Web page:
IBM spokeswoman Stacy Pena said that some Aptiva PCs sold in the United States had been exposed to the CIH virus during the manufacturing process due to human error.
Pena said the virus was introduced to the Aptivas through test diskettes. The virus wasn't detected because "an individual" failed to update the anti-virus software on the server used to duplicate software, she said. "What happened was a glitch in the manufacturing process. We have very high quality control," Pena said. "What happened was human error."
The CIH virus is spread from one PC to another when an executable file is transferred, may render an infected PC inoperable when the date on the PC's internal calendar reads April 26 of any year.
The company said that Aptiva PCs with model numbers 240, 301, 520 and 580 manufactured between March 5 and March 17, 1999, and sold in the United States, may have been exposed to the CIH computer virus. The affected computers have one of the following codes after "MFG DATE": AM909, AM910 or AM911. All potentially affected customers who have registered their Aptiva with IBM Owner Privileges, and all others for whom IBM has a current, valid address, have already been contacted and will automatically receive an IBM Antivirus Update CD, the company said. Retailers have also been contacted to ensure that Aptivas in stores are free of the virus.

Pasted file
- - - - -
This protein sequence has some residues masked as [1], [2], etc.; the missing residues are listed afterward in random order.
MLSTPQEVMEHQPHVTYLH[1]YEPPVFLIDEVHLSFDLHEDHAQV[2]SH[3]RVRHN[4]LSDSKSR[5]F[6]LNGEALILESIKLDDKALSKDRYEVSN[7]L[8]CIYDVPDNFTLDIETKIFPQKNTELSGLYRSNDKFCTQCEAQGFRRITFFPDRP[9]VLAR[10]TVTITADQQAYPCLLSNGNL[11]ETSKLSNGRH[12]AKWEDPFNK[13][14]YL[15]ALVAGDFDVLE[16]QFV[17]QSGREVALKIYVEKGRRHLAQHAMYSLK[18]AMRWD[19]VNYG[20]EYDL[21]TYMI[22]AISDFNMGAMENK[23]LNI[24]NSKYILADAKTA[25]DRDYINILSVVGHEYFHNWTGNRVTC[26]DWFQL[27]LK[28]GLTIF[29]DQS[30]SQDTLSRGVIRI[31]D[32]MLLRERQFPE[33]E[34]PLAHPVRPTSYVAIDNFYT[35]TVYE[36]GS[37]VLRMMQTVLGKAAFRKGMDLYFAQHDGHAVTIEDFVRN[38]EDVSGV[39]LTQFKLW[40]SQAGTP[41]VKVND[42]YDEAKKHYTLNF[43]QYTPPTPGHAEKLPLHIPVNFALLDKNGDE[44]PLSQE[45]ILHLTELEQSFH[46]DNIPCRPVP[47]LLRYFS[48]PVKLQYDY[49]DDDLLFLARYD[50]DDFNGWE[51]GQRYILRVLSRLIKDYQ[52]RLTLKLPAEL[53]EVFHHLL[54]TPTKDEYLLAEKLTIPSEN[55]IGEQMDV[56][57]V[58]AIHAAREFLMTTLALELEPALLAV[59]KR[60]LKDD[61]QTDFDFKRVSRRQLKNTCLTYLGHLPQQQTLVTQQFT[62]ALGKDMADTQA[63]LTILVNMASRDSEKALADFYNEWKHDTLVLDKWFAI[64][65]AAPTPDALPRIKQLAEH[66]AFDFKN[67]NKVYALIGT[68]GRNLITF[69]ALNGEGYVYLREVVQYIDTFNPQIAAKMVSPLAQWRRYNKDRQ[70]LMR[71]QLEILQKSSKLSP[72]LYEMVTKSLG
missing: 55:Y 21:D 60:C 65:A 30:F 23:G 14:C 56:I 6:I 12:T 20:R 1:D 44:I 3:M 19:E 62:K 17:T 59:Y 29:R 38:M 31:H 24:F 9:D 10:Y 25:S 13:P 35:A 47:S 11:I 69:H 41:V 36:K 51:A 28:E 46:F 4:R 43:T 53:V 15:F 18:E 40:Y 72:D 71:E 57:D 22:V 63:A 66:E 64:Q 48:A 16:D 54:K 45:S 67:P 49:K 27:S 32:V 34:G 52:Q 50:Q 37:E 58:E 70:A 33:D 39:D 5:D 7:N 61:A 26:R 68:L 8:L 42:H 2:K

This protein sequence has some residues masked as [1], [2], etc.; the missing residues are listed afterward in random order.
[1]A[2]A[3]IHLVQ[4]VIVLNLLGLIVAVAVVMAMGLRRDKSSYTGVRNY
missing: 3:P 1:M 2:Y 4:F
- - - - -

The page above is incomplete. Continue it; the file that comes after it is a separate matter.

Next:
No other Aptiva models or IBM products are known to be affected.
For more information, IBM said Aptiva owners should read IBM.com's update on Aptiva PCs and the CIH virus.
Take me to the Melissa Virus special.